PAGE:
Putting water on your dog’s food…

Can help a senior dog eat their food easier.

Can entice a dog who maybe a picky eater or has lost their appetite due to illnesses. Adding water releases the aroma (especially if you use a bit of warm water) enticing the dog to eat.

Can help prevent Urinary Tract Infections by ensuring your dog is getting enough water.

Can help make sure your dog is getting enough water in hot or cold weather, when they need more but may not be drinking enough on their own.

Makes it easy to turn it into a treat by freezing the water and kibble mixture into a food toy. Especially great in hot weather.

How to add water to your dog’s food

When you are adding water to your dog’s food, make sure it’s not too cold (also not pleasant for your dog and can cause stomach discomfort) or too hot. Lukewarm water is best. Add equal part water (or a bit more for dogs that are prone to urinary/dehydration issues) and soak for 10-15 minutes. Now it’s ready to feed in a dish or freeze in your dog’s food toy.

What are Skin Tags on Dogs and do I need to be Concerned?

What are Skin Tags on Dogs and do I need to be Concerned?

Skin tags are growths that are usually found on dogs as they age. They can appear quite suddenly, seemingly overnight, which understandably can cause concern for pet owners. Of course, the main concern is skin cancer, which is something that immediately springs to mind when people see a growth on their dog.

Identifying Skin Tags

Most importantly – skin tags are benign growths. They can be alone or found in clusters. Common areas are the head, face, chest, legs (especially the “pit” area) and belly.

Warts vs. Skin Tags

Often, people will mistake a skin tag for a wart. Warts have a thick, solid base that is rooted in your dog’s skin. You cannot move it with your fingers. A skin tag will have a small, thin attachment that is floppy at the base. The tag itself will be loose and flat, though some are slightly rounded and tear-dropped in shape. You will be able to move the skin back and forth with your finger easily and they are the same color as your dog’s normal skin.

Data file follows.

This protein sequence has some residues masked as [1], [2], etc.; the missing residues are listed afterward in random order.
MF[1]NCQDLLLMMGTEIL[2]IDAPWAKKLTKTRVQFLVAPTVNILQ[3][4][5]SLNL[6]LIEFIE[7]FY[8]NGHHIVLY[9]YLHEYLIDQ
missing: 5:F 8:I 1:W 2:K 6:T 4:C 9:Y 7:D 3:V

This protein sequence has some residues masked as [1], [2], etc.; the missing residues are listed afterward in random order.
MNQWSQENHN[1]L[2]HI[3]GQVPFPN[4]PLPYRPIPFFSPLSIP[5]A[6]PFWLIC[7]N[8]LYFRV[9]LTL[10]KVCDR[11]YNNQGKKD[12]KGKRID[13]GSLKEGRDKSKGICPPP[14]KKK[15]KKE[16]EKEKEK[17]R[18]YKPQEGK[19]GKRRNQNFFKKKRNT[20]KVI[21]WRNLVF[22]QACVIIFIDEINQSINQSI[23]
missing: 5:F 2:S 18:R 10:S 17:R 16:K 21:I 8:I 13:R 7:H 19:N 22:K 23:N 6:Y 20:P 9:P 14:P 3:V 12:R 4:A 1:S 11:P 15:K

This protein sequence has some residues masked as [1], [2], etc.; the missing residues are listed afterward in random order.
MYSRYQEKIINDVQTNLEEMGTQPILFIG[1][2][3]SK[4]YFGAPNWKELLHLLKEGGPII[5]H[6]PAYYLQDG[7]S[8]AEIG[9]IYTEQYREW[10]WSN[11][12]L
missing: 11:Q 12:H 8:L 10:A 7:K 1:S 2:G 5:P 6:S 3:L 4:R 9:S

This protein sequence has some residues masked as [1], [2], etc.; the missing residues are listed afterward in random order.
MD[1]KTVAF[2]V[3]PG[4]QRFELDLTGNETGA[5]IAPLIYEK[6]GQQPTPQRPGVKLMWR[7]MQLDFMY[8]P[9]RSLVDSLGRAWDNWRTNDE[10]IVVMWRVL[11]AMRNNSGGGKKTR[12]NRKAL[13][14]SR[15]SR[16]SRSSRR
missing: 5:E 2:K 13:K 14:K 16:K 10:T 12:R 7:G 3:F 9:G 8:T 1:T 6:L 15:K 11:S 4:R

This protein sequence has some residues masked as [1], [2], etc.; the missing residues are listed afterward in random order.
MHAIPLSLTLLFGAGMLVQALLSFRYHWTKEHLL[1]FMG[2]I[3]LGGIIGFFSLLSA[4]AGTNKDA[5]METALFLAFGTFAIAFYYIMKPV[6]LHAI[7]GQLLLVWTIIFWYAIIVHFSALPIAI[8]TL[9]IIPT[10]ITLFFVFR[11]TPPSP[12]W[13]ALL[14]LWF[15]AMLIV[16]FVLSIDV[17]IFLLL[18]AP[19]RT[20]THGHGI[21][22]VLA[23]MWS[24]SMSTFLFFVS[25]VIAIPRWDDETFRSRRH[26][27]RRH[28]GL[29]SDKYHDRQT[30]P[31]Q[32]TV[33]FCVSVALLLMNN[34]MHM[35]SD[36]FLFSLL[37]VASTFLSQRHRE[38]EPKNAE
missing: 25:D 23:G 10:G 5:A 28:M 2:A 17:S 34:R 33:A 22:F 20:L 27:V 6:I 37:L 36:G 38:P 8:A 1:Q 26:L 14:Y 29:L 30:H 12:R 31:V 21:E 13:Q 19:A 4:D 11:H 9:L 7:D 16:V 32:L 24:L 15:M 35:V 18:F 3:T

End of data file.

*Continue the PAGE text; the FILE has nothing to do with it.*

People sometimes make the mistake of thinking a tick that is embedded in their dog’s fur as a skin tag. If you have been out where there are ticks, be sure to part the fur and look for legs moving or a mouth at the point of skin contact so you do not accidently leave a tick on your dog.

Finally, as mentioned, people often think of cancerous growths. Cancerous growths usually have a harder lump that is not moveable and will be discolored. However, if you are at all concerned, it’s a safe bet to have the tag checked out by your vet.

What Causes Skin Tags to Develop on Dogs?

The most common “cause” of skin tags is simply aging – people get them and so do dogs as they age. However, skin tags can also be caused by a few other things, including:

· Parasite bites (including fleas, lice, ticks, etc.)

· Improper nutrition

· Chemical exposure (including lawn chemicals)

· Improper grooming (dirt build-up can cause skin tags)

· Genetics (if the dog’s parent had them, chances are the puppy will develop them as well)

Do I Need to Have Them Removed?

If you are positive the growth is a skin tag and not a wart or possible cancerous growth, then you really do not need to have them removed. Normal skin tags do not cause any discomfort to your dog.

Once in a while, dogs develop larger than normal skin tags that may irritate them or cause discomfort. Those should be removed by a veterinarian. Skin tags that have become irritated, damaged (such as getting caught on something or scratched), pinched or crushed may also need to be removed.

If the skin tag on your dog changes in size, shape, color, etc., it’s time to see the vet as the tag may be cancerous and need swift removal.

So as long as you are sure the growth on your dog is a skin tag and it doesn’t seem to be bothering him, there is no reason to be concerned or get it removed. If you do decide to have them removed, the procedure is simple. If you don’t remove them, just remember to check them out every once in a while to make sure nothing has changed that may affect your dog’s health and well-being.